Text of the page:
The Parliamentary and Health Service Ombudsman Service is today calling on past, present and future service users and the organisations it investigates to provide feedback on its service to help develop its service charter.
This is the start of a comprehensive listening exercise centring on what people can expect from the Ombudsman’s investigations and service.
The service charter will be a set of promises to individuals and bodies in jurisdiction, designed to create a modern and responsive service.
The new service charter will give people a clear understanding about what they can expect from the Ombudsman Service and what will be involved in an investigation, with a focus on better communication throughout the service user journey.
The Parliamentary and Health Service Ombudsman investigates complaints from individuals about UK government departments, and other public organisations, and the NHS in England. It carries out adjudications independently, without taking sides, providing a final chance for people’s complaints to be looked at.
In 2012 the Ombudsman Service, responding to feedback from the public, moved from doing hundreds to thousands of investigations every year. It has halved the average time it takes to complete a case whilst still maintaining satisfaction levels giving many more people justice than before.
The Ombudsman Service investigates 4,000 cases a year and upholds around 42 per cent. The biggest driver of satisfaction with any Ombudsman Service is whether the complaint is upheld or not.
The Ombudsman Service is now focused on listening and learning from people’s experience of its service so it can better understand what people and service providers expect from the organisation. In summer 2014 the Ombudsman announced it would conduct a public consultation to develop a service charter as part of the next phase in the organisation’s modernisation agenda.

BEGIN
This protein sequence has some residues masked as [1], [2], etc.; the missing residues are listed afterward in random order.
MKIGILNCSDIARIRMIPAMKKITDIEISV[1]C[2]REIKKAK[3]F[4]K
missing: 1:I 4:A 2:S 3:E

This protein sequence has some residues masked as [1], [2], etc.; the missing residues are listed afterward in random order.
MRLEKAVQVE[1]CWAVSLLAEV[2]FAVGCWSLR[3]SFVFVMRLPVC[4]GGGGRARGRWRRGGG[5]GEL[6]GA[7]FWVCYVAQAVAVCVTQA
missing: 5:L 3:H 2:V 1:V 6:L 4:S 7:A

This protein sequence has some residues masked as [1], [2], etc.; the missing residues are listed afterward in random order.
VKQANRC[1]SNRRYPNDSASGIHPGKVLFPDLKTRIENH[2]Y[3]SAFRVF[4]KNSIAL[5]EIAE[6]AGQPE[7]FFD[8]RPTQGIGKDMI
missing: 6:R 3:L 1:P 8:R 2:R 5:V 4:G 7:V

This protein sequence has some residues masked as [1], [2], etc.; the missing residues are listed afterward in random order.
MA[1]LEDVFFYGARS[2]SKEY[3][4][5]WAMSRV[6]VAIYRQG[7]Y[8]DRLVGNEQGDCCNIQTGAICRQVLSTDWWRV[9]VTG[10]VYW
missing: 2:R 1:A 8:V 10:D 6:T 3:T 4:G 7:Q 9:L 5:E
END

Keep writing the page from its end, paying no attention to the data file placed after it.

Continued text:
Parliamentary and Health Service Ombudsman Julie Mellor said: “We would welcome people’s views on what they want and expect from us. We will use people’s responses to develop a service charter – a set of promises so service users, the public and service providers know what they can expect from us.”
The engagement exercise will take place between January and March 2015 and the Office for Public Management (OPM), an independent research organisation, has been commissioned by the Ombudsman Service to design and deliver the project.
OPM will recruit past, current and potential future users of the Ombudsman’s service to take part in workshops in February, in London, Manchester and Birmingham, to offer their views on what the service charter should include.
There will be two consultation panels, which will play a critical role in developing the charter. A panel of advocacy organisations and a users’ panel – made up of complainants. The panels will comment on findings and themes from the research and advise on the development of the service charter.
A website has been set up to capture views and opinions through an online survey. The site will also provide regular updates with all the developments surrounding the service charter visit: www.ombudsmanservicecharter.org.uk to get involved.
A draft service charter will be consulted on in the spring and finalised in the autumn.
Source: Parliamentary and Health Service Ombudsman Service